Co-owned by Jerome Raska and Robbin Yelverton, Blumz continues to thrive in two full-service retail locations: 1260 Library Street in Detroit, and also at 503 East Nine Mile Road in Ferndale. Raska and Yelverton continually strive to impress their customers with award-winning floral designs, all-occasion gifts, one-stop event planning, and tuxedo rentals. Additionally, this entrepreneurial team is driven to give back to the community through involvement in a host of activities, such as: charitable events, education, the Rotary Club and the DDA.

In a recent conversation with Raska, I learned more detail on the formation of Blumz 15 years ago, and its steady development since.

Raska grew up on a dairy farm in Armada, MI. He always had a passion for the outdoors, and was also creatively-inclined. Early classes taken by Raska include art and textiles, which led initially to work in the field of fashion and merchandise. Additionally, he worked at the Royal Oak Farmers’ Market on weekends, with some members of his extended family. “We were selling mostly vegetables, and some flowers. People began asking about floral arrangements for weddings. I saw this as an opportunity to start a retail flower business.”

Raska worked both “smart and hard,” opening small retail flower shops in country areas, plus traveling extensively as an educator in the floral industry. Prior to the birth of Blumz, Raska also worked as a general manager for large flower companies. On his travels in the industry, he met Yelverton, “…and the rest is history!” Raska added with a laugh.

The Raska-Yelverton connection was instantly strong, so before very long, Yelverton moved from Mississippi to work directly with Raska. Together, they purchased a location in the heart of Detroit. Raska added that this bold business move was made back before Detroit was considered ‘cool’, and many close friends were questioning their decision.

By way of a more in-depth explanation by Raska: “It was a ground-floor opportunity, and we were able to watch as the city was basically rebuilt…young families were moving in, and many of the ‘hottest properties’ now had waiting lists. It had become ‘electrifying’ in terms of events, festivals, live music, art, and so on. We worked there for the first year, and loved it, but we also needed more space to work on events. Ferndale was just starting to ‘turn around’ in terms of retail development. We found a location off 8 Mile Road, just across from the State Fairgrounds. Originally, we planned to open it as a full warehouse, with a space outside to pull up a truck.” Despite warnings from friends and family (such as: “the cars on Eight Mile go too fast!”), this location became not just a warehouse, but also a lucrative retail location.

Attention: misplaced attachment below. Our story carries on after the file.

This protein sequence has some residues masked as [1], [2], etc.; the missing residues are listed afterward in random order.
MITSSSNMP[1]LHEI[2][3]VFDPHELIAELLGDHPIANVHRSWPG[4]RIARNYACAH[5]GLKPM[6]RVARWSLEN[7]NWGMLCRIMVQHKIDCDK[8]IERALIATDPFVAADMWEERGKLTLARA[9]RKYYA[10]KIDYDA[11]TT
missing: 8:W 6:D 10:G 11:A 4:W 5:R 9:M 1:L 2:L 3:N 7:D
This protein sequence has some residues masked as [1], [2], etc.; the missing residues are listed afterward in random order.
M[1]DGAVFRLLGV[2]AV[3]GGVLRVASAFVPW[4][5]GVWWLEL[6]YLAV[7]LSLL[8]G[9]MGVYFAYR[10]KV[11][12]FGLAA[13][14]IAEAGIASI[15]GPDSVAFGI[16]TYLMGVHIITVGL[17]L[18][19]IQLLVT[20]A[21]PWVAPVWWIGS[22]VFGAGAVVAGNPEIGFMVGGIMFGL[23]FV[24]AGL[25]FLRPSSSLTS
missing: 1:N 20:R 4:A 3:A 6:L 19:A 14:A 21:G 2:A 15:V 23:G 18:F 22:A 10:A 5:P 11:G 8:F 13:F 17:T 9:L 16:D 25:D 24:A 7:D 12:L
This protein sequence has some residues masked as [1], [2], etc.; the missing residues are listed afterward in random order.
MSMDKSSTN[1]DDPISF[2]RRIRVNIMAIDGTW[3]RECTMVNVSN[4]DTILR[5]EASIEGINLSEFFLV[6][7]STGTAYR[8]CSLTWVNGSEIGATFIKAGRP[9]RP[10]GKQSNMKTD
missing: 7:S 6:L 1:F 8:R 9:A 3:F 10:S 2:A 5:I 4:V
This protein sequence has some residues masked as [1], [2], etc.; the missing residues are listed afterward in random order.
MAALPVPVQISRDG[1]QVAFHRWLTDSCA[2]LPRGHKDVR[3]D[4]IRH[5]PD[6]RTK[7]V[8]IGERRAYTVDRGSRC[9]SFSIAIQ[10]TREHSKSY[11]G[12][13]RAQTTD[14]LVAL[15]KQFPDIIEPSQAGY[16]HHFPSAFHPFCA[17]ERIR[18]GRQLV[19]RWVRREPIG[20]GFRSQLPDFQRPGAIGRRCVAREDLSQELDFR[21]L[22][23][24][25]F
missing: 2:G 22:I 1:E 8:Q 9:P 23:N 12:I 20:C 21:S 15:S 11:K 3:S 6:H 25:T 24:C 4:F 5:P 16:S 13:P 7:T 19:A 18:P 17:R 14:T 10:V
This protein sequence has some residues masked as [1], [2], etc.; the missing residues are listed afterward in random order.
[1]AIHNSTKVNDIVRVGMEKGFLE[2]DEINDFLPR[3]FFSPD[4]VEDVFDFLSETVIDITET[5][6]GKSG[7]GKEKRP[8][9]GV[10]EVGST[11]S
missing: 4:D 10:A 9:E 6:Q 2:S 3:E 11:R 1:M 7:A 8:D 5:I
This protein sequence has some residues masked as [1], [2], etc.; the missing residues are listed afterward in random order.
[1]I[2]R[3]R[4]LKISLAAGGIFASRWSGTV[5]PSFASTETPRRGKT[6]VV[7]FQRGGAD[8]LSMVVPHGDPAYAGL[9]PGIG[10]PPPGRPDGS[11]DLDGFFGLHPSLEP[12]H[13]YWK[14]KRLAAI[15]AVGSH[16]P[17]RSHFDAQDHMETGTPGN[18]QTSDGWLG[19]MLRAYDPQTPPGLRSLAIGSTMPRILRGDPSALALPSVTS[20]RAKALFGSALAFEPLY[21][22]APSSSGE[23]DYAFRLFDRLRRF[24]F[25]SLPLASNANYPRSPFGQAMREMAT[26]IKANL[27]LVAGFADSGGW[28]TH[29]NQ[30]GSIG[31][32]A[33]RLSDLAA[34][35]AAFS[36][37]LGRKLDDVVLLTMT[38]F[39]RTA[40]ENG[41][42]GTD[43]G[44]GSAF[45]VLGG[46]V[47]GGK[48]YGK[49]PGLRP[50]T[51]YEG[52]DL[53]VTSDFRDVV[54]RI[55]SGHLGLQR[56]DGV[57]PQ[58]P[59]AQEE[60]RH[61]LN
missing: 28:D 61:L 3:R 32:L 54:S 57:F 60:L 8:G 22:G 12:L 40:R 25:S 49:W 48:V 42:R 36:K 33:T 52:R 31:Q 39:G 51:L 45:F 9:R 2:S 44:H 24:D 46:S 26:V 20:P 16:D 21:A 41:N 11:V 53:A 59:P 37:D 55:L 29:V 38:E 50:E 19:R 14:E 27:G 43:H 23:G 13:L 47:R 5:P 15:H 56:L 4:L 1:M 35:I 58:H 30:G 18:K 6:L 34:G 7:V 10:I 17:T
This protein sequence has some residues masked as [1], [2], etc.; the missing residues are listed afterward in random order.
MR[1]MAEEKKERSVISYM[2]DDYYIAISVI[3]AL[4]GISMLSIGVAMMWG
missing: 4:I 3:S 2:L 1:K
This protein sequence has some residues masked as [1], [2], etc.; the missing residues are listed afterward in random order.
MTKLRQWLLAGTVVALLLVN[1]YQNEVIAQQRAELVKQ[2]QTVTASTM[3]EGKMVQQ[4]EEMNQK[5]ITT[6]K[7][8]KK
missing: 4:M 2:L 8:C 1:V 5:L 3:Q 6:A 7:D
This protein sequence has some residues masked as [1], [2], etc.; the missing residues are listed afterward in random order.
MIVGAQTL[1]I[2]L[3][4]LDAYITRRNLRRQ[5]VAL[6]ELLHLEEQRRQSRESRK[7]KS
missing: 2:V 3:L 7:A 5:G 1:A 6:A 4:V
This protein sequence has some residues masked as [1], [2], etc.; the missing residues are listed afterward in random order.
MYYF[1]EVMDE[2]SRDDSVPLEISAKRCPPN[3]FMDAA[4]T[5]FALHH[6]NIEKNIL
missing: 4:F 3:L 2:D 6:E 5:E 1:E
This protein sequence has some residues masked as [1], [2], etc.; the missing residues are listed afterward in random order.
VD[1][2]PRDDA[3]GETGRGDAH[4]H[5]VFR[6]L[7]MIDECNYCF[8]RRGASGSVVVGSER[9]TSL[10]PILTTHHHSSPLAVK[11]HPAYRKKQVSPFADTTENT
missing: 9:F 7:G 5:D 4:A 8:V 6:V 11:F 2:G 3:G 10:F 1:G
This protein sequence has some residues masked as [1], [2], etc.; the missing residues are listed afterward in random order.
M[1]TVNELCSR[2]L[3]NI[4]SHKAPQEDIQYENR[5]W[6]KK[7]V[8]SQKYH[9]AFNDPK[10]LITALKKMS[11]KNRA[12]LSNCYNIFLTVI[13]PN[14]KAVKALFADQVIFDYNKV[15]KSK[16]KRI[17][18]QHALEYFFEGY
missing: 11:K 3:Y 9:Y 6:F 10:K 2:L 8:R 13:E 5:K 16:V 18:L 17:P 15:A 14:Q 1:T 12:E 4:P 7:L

Following their success on Library Street in Detroit, and then on Eight Mile road in Ferndale, Raska and Yelverton were encouraged to hear of a new space opening up, one owned at the time by another florist, Nature Nook. Raska immediately reached out to ask about a possible purchase, “…they already knew me from my work in the industry, and they liked our business model!” Within two weeks of negotiations the deal was sealed, and Blumz on Nine Mile became a reality.

Eleven years later, and the energetic duo are forging ahead with their typical enthusiasm! Having just won a coveted National “Best of Weddings” Award this year from Wedding Wire Couples’ Choice, Raska and Yelverton could not be happier. Although both have won many individual achievement awards in the past, plus previous awards for Blumz, this one was special. Raska commented, “…this was a complete surprise for us…we were nominated without even knowing it, so the actual award came as a wonderful recognition! We are not afraid of hard work, and have a real passion for what we do…that passion comes through, then people respond to it…we are very blessed.”

Regarding the future direction of Blumz, Raska said with a smile: “We never say no to opportunity!” Clearly, Raska and Yelverton share a love of both Detroit and Ferndale, with only positive things to say about the two cities.

What is the best part of Blumz? Without hesitation, Raska responded, “It is celebrating the special occasions in people’s lives, and making them more memorable and festive…whether or not the occasion is happy or sad, we can always provide beautiful product!”

Blumz is located at 1260 Library Street in Detroit, 48226 and at 503 East Nine Mile Road in Ferndale, 48220. Phone numbers for the two locations are (313) 964-5777 and (248) 398-5130 respectively.